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Turks say "No" to an Islamic State

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Turks say "No" to an Islamic State


At least a million demonstrators in the Turkish port of Izmir have sent a clear message to their government that they do not want Turkey to become a fundamentalist Islamic state.

Ninety-nine per cent of the Turkish population is Muslim, and members of the present government have Islamist roots.

But the constitution, founded by Turkish hero Mustafa Ataturk, demands a separation of state and religion, and it is this the demonstrators want to protect.

The Prime Minister’s wish to run for president provoked the first protests. He stepped aside in favour of his Foreign Minister, Abdullah Gul. But the protests just got louder, and bigger. This is the fourth in a month.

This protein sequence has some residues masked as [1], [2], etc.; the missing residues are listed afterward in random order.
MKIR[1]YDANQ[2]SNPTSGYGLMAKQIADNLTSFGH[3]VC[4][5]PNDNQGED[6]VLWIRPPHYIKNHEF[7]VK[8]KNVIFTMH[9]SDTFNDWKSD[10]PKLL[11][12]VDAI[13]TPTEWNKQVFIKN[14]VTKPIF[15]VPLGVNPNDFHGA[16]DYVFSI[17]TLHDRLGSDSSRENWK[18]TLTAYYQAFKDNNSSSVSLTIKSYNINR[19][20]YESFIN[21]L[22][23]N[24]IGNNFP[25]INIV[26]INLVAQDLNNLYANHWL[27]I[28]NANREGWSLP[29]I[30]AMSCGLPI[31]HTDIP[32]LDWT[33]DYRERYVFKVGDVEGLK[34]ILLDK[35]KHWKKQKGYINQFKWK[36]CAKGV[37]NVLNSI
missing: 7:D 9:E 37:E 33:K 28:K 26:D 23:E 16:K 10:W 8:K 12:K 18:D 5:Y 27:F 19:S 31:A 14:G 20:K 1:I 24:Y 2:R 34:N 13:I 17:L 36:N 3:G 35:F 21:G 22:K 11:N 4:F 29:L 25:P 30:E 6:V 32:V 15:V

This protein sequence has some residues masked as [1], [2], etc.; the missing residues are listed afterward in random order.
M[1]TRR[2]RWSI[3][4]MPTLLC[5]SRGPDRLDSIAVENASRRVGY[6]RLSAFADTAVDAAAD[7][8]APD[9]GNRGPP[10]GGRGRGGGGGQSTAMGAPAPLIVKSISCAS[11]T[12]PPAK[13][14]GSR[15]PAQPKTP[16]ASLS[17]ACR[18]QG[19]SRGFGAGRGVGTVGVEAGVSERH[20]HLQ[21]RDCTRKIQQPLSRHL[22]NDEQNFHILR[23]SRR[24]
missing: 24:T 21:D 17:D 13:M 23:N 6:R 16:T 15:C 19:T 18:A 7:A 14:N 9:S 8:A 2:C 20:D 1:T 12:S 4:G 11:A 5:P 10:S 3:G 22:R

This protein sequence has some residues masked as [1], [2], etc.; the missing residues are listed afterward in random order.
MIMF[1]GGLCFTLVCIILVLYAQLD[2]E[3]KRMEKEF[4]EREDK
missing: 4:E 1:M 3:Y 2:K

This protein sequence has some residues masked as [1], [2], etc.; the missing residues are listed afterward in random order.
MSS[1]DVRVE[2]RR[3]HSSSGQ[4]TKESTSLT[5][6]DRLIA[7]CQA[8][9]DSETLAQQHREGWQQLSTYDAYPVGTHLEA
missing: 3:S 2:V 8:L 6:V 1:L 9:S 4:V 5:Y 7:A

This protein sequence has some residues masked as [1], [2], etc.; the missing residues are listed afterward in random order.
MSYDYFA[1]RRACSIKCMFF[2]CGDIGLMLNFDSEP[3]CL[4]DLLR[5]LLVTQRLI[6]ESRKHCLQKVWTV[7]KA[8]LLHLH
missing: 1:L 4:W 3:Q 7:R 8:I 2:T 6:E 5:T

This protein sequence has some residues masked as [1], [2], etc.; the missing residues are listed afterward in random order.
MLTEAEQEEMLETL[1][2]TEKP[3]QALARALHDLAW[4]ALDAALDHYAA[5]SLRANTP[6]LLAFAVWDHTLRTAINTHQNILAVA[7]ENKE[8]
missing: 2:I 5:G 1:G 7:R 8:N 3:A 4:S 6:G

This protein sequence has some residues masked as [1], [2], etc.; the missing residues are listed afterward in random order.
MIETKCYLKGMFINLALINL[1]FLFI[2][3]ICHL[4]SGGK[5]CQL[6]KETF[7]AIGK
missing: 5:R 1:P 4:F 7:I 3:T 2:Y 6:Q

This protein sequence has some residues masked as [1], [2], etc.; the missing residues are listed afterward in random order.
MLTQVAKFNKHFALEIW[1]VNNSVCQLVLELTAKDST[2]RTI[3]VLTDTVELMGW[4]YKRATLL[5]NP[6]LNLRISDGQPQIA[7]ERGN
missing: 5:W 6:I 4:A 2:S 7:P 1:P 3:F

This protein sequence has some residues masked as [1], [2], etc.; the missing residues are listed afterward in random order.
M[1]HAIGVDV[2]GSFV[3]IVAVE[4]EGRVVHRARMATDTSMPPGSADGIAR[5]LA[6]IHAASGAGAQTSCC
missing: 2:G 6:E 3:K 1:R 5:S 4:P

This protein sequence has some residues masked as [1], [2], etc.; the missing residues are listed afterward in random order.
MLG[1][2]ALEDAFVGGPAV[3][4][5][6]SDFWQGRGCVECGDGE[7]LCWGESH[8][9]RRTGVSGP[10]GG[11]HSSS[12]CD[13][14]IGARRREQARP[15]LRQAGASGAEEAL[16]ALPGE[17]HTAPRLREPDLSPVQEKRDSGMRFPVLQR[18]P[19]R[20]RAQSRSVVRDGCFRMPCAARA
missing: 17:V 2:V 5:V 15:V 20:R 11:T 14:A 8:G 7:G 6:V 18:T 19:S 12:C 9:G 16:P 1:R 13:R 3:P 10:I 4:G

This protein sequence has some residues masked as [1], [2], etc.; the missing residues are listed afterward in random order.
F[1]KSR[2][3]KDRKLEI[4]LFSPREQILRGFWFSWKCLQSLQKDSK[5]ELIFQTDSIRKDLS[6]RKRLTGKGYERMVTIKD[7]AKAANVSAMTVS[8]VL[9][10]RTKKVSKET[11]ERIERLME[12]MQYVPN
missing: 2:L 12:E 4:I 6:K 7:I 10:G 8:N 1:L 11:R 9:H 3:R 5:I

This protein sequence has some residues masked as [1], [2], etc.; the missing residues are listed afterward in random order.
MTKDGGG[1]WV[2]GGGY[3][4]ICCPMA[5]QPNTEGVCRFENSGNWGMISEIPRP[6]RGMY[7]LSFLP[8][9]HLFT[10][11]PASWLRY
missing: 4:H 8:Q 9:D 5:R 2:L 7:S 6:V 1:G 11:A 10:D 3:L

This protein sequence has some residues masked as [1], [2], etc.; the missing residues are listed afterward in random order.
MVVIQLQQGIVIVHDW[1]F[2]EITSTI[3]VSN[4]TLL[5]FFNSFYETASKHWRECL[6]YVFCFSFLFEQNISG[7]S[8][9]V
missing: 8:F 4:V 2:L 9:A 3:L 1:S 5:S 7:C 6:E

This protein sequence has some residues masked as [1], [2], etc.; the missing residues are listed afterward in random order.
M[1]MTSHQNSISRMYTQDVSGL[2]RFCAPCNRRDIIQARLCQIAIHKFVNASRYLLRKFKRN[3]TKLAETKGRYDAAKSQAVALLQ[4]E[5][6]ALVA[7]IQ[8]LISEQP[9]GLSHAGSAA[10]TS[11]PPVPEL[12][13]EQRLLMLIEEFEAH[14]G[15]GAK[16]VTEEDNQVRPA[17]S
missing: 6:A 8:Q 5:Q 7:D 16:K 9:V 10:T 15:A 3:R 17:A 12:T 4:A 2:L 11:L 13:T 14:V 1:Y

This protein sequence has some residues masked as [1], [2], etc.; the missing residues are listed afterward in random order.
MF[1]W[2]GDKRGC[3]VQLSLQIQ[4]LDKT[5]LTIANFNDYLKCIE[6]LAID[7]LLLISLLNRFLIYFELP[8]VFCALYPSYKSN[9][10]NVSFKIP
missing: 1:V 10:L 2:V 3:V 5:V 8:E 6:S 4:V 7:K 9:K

The ruling AK party insists it is committed to secular rule and has no hidden agenda but it’s so far failed to convince the public.

It’s now been forced to call an early general election and is making moves to put the presidential selection to a public vote too.

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